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Laurence Garvie, curator of Arizona State University's Center for Meteorite Studies, on Tuesday displays the meteorite he found on his recent trek into the White Mountain Apache tribal area. His team found 15 meteorites from the June 2 fireball that broke up over Arizona. (ASU Now Photo/Charlie Leight)
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ASU team finds pieces of meteorite that lit up Arizona skies

Laurence Garvie, curator of Arizona State University's Center for Meteorite Studies, on Tuesday displays the meteorite he found on his recent trek into the White Mountain Apache tribal area. His team found 15 meteorites from the June 2 fireball that broke up over Arizona. (ASU Now Photo/Charlie Leight)

PHOENIX — A team from Arizona State University has found pieces of a meteorite that lit up the skies over the state nearly one month ago.

In an email, ASU said it took 132 hours of searching to locate fragments of the rock that broke up over Arizona in the early morning hours of June 2.

The 15 small pieces of meteorite — the original rock was estimated to be the size of a Volkswagen Beetle — were found on White Mountain Apache land in the eastern part of Arizona.

“These are pristine things that were in space a few days ago,” Laurence Garvie, a research professor and curator of the Center for Meteorite Studies in the School of Earth and Space Exploration at ASU, told the school’s media outlet.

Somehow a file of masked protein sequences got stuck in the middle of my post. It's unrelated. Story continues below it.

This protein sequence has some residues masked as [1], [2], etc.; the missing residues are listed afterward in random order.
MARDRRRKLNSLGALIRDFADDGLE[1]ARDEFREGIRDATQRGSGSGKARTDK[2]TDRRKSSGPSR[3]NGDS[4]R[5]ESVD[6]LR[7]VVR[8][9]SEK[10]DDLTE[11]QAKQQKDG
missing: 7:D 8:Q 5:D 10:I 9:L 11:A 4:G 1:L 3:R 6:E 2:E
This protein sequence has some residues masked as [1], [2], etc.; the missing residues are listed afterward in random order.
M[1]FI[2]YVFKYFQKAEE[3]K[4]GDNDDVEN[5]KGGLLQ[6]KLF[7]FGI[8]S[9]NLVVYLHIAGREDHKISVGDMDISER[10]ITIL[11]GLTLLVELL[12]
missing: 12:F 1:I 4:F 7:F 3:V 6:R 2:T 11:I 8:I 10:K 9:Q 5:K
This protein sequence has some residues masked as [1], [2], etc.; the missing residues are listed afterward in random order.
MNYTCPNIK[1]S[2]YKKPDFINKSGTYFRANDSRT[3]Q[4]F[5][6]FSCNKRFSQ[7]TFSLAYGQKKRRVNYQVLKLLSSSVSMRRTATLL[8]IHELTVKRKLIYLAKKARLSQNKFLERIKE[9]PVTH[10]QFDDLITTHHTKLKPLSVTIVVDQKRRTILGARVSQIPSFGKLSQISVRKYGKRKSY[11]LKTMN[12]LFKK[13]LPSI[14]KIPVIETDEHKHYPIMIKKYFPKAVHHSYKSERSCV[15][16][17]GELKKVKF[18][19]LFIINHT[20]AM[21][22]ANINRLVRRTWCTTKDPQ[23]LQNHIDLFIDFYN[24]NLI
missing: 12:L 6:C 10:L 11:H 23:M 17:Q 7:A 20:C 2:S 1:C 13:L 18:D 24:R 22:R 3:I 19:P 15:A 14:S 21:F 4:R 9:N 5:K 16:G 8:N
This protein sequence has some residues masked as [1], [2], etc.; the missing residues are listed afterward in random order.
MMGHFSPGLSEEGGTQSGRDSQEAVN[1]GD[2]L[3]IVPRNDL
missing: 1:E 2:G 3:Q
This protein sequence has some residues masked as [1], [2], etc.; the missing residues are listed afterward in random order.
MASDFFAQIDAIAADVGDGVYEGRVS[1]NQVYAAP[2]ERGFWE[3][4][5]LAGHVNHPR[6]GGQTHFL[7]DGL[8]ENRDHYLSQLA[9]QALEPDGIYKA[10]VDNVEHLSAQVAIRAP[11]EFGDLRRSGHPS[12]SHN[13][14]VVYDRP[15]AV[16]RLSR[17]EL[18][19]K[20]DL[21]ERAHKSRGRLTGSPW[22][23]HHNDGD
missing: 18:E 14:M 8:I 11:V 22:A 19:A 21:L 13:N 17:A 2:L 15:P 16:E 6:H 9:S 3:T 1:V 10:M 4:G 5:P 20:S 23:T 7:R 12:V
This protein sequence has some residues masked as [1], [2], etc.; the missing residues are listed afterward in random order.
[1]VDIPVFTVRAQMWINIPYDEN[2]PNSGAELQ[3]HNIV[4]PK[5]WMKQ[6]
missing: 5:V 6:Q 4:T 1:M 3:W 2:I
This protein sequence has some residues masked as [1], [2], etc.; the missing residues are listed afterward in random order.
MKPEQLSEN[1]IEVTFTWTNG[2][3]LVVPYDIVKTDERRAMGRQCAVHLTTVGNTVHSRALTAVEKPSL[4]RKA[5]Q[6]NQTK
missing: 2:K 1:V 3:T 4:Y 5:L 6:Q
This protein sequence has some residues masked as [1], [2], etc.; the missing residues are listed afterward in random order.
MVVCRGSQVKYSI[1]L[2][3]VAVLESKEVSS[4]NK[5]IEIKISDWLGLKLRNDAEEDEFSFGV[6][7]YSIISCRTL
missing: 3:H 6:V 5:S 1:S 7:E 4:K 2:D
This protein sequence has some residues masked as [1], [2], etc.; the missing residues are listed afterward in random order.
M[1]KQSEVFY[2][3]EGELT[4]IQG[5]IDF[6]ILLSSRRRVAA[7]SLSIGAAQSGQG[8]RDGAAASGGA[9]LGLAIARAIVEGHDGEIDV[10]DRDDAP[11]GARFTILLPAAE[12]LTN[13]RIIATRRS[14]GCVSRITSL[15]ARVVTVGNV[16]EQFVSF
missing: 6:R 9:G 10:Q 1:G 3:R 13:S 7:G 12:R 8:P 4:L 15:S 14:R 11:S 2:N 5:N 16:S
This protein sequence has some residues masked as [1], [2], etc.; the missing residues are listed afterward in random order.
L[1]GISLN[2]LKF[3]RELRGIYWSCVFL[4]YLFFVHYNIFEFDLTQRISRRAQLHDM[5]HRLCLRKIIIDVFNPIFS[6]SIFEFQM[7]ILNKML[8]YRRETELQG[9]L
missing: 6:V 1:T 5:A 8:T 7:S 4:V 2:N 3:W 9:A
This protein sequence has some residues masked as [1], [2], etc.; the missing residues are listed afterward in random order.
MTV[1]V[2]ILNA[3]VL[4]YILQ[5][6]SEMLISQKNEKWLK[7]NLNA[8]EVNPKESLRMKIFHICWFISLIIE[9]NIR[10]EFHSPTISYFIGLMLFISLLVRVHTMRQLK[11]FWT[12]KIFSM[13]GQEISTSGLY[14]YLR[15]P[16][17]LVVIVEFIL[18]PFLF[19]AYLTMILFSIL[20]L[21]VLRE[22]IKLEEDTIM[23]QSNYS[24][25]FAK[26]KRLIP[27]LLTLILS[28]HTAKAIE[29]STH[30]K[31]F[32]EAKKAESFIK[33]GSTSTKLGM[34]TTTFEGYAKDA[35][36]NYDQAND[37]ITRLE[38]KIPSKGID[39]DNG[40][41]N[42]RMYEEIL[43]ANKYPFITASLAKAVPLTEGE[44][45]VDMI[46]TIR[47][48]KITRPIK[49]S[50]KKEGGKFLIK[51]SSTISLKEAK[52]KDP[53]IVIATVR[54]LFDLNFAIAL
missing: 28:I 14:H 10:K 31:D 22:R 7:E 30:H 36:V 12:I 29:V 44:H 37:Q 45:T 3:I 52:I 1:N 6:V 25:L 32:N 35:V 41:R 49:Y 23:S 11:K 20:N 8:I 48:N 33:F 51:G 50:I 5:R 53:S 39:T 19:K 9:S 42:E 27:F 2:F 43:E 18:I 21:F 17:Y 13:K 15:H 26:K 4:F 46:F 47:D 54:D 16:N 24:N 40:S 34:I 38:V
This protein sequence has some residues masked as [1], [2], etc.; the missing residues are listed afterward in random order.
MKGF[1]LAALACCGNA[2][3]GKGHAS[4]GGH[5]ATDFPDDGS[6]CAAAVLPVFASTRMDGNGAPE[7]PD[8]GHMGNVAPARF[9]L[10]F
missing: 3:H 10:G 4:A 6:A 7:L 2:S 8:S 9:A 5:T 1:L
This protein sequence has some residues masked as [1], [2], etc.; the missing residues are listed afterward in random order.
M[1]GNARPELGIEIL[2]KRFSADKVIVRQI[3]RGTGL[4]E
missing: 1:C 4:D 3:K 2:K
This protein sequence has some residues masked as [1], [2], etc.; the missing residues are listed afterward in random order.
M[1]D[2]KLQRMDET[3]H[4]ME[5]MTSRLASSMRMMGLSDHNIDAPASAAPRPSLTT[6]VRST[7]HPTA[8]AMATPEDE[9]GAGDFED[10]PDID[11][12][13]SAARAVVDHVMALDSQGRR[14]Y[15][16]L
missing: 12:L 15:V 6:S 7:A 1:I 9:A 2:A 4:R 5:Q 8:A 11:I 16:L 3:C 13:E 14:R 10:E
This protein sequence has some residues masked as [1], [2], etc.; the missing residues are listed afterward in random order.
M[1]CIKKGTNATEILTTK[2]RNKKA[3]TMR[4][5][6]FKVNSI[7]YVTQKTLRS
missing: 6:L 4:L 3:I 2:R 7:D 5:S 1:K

The six-person group, consisting of Garvie, two graduate students and three citizen scientists, had to get special permission to search tribal lands.

The meteor zigzagged across darkened skies around 4 a.m. earlier this month. Homes shook from metro Phoenix to Pinetop-Lakeside and dozens of 911 calls were placed to report the flash, sonic booms and sounds of an explosion.

“This thing exploded in the atmosphere,” Garvie said. “When the stone breaks up, things just start dropping. By simple physics, we can estimate where these things are on the ground.”

The find is just the fourth meteorite recovered in Arizona’s history and the second of Garvie’s career.

“Every new meteorite adds a piece to the puzzle about where we come from, how did the solar system form, why is the Earth here,” Garvie said.

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